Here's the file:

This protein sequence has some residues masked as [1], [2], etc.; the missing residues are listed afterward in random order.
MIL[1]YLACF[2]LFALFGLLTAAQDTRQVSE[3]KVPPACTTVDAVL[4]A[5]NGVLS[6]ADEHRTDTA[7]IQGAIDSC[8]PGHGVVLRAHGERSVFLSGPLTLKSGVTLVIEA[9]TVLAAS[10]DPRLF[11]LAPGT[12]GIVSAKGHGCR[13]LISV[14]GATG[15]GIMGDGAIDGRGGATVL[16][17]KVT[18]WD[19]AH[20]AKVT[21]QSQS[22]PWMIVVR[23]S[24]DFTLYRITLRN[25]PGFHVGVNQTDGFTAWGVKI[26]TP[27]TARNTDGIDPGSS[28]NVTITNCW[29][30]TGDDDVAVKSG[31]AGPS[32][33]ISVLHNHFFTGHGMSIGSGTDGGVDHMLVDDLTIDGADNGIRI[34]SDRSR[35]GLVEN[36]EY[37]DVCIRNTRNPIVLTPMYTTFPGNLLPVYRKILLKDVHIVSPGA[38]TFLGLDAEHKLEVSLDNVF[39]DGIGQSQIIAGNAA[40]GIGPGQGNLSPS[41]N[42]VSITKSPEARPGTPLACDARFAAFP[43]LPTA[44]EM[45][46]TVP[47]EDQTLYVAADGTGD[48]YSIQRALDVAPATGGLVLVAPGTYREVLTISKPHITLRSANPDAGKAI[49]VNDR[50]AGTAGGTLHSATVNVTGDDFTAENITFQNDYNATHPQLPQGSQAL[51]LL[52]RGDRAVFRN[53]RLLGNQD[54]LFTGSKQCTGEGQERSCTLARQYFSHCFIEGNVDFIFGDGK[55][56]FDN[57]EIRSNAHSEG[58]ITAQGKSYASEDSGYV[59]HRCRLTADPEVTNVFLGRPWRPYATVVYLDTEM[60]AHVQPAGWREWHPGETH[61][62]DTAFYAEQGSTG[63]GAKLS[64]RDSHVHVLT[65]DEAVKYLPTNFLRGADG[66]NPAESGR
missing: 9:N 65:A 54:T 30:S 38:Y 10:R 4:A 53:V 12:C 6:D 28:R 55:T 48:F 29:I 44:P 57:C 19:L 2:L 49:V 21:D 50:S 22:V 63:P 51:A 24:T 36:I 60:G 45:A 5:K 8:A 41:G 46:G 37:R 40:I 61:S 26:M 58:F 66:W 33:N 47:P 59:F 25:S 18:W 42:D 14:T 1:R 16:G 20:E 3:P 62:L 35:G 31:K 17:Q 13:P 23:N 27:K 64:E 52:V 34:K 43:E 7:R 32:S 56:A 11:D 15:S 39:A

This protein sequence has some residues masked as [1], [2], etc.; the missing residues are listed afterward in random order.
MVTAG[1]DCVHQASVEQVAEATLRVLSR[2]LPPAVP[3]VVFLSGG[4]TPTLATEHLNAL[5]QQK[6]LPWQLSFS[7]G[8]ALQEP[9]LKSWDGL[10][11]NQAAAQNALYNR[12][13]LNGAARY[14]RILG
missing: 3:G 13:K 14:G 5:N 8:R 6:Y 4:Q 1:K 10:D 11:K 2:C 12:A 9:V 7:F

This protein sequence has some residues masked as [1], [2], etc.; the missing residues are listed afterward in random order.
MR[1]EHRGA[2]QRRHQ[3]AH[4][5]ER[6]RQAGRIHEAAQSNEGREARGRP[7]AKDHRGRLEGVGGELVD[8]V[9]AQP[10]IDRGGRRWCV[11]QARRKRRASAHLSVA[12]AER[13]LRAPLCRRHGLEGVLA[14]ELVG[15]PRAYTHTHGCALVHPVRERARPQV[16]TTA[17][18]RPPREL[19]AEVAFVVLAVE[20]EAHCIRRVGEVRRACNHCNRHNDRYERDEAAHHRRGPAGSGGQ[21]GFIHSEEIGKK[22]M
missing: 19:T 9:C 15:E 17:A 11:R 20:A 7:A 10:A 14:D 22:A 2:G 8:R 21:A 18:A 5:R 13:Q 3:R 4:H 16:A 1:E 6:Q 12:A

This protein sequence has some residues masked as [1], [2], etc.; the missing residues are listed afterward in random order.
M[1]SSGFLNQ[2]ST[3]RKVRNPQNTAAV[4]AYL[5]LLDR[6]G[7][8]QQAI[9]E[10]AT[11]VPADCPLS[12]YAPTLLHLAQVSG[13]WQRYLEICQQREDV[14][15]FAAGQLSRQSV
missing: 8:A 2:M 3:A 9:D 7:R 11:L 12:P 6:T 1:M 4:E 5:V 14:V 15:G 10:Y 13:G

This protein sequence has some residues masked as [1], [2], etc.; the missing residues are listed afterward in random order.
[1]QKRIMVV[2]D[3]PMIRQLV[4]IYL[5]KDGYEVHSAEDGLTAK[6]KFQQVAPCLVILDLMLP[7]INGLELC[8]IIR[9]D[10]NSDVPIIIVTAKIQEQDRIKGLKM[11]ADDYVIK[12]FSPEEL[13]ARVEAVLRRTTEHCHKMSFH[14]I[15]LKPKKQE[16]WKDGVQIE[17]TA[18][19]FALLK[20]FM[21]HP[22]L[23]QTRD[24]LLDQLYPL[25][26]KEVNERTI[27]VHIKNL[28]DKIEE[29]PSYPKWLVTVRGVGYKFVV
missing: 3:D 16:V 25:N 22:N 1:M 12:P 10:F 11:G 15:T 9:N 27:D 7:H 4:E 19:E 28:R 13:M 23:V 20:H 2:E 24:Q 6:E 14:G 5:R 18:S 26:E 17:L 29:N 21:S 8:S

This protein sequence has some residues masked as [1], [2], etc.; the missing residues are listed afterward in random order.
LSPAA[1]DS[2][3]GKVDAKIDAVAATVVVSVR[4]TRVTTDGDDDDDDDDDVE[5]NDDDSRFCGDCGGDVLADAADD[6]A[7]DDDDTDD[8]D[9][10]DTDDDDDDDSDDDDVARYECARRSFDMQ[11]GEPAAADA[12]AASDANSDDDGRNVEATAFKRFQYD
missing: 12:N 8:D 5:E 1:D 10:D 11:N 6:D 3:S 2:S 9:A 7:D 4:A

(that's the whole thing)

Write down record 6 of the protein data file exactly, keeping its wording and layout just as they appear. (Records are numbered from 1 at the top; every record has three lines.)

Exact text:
This protein sequence has some residues masked as [1], [2], etc.; the missing residues are listed afterward in random order.
LSPAA[1]DS[2][3]GKVDAKIDAVAATVVVSVR[4]TRVTTDGDDDDDDDDDVE[5]NDDDSRFCGDCGGDVLADAADD[6]A[7]DDDDTDD[8]D[9][10]DTDDDDDDDSDDDDVARYECARRSFDMQ[11]GEPAAADA[12]AASDANSDDDGRNVEATAFKRFQYD
missing: 12:N 8:D 5:E 1:D 10:D 11:N 6:D 3:S 2:S 9:A 7:D 4:A